Are there any vegan athletes who occasionally consume non-vegan food?
Yes, some vegan athletes, like Venus Williams and Serena Williams, may occasionally consume non-vegan food during specific phases or situations.
How can athletes ensure they get enough protein on a vegan diet?
Athletes can ensure they get enough protein on a vegan diet by including plant-based protein sources like tofu, legumes, beans, peas, and supplements for amino acid and vitamin intake.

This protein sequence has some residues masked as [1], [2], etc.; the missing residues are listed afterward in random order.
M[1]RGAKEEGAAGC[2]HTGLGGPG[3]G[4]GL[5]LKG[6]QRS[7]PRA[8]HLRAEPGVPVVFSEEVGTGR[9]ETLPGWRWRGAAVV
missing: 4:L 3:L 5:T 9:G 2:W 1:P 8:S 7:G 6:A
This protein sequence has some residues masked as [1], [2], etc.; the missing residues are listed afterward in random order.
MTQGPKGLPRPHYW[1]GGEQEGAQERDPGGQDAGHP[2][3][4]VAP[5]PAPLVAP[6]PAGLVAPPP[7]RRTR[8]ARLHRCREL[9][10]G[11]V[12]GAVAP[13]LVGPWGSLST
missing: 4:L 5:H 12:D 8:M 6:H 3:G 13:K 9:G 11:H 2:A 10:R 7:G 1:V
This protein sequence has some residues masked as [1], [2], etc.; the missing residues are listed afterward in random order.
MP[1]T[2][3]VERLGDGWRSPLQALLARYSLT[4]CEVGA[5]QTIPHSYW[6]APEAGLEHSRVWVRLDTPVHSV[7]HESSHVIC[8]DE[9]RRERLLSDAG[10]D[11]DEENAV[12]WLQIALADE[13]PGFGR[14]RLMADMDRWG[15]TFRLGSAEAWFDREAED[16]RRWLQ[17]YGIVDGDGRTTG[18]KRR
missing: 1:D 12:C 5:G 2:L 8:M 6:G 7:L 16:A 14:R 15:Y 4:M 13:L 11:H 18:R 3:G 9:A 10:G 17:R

Why do some people fail on a vegan diet while others succeed, according to the text?
People may fail on a vegan diet due to factors such as lack of planning and knowledge, inadequate food choices, personal preferences, social and environmental factors, and health conditions. Success on a vegan diet depends on individual circumstances.